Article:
Another mom who is seeking what to do for school next year was asking questions that got me thinking along this line again. Sometimes it is hard to talk to others about "school." Every family, every person, every situation and personality, and mix of all those things, is so different, that it is hard to relate or compare from one house to another. What works one place may be a total disaster somewhere else. I have also found this to be a highly divisive subject - nearly everyone has a strong opinion about why one should or shouldn't home school, public school, private school, etc., and often, though not always, a tendency to judge those who are following different paths, usually without knowing their situation or where they are coming from (I confess to being guilty of this from time to time, especially in the past, though not so much anymore).
I realized after the conversation with her that there are also a lot of hopes and expectations that many of us tend to have before we venture out into homeschooling that are not likely to turn out the way we envision them, and maybe don't need to.
For example, "Homeschooling will need to be more 'fun' than going to school." She made the point that I don't have the "accountability" of my kids having been in school and having that to compare to their experience at home. Sometimes I wish they could go for about a month to just get a taste of how good (I perceive) that they have it at home! But her concern is that her kids love going to school, especially the social aspects of it, and that she has to replicate or improve upon that if she brings them home, and that they will need to get out of the house every day for social time because they are used to it.
This is where it is hard to compare. To start with, personalities are so different. I don't mind (and am finding that the kids prefer as well) if we don't go anywhere for days at a time, and at our house, "school" (I'm going to start using "HS" to refer to school at home and "school" to refer to school outside the home) goes better if we don't run around too much. Since most of our extracurricular activities have ended, other than church, we've only gone somewhere in the car about once every two weeks, and not one of them has asked to go more.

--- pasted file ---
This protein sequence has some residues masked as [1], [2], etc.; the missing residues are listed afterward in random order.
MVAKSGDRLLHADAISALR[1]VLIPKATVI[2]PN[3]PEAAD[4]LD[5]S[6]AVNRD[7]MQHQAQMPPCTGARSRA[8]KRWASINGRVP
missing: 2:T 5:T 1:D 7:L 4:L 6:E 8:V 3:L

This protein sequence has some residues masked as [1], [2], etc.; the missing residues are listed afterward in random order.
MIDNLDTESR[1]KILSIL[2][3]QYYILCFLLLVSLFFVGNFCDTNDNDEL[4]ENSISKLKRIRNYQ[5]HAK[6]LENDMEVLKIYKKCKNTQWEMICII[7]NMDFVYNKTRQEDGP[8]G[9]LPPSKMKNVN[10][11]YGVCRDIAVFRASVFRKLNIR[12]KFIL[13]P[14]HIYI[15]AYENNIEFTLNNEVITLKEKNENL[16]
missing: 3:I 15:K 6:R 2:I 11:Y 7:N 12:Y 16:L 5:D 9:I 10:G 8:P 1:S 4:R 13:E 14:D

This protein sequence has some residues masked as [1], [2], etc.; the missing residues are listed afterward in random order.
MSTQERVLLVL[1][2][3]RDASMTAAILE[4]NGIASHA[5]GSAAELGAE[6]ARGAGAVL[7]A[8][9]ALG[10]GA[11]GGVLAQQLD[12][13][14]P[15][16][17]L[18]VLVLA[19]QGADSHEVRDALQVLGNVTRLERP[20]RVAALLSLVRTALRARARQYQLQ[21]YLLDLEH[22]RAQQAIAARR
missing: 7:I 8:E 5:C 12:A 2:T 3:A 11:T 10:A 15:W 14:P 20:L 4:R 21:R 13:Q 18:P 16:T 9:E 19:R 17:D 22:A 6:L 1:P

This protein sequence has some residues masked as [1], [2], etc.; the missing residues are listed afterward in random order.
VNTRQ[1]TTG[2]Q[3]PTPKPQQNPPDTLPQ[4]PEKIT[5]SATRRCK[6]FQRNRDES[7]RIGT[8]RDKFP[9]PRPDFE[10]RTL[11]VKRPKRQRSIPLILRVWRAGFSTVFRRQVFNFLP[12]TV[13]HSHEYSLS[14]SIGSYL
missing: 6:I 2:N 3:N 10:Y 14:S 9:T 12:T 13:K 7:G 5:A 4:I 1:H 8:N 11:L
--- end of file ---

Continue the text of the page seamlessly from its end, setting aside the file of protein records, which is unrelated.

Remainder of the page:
It seems like I've read some good threads with lots of input on this adjustment topic on the Sonlight forums. There are also lots of great discussions about various curriculum choices (something I am trying to finish sorting through right now for the coming school year - more on that soon).
As far as HS being more "fun" there are strong opinions about this as well. There are books and books about how school at home should not replicate school at school. That the kids shouldn't just be sitting and doing workbooks all day is more or less the point I believe, and that it should all be enjoyable - they will just love to learn. And for those parents who have the energy and gifting to make nearly all of their children's' academic learning a rich, highly involved, hands-on, interactive situation, it is a great idea - go for it. I do not fit in that category. And I think it is possible to still have a good learning experience following a set or standard curriculum of some sorts. I try to bring in some crafts and other experiences to enrich what we're studying, but I would be in the looney bin for certain if I tried this approach full-on, and there would be no systematic learning. But that is due to my inadequacy and not any fault of that approach to teaching.
There was more to this discussion and it sparked some other thoughts, but that garage sale (and the kids) is still needing my attention - 30 hours from now it should be all wrapped up!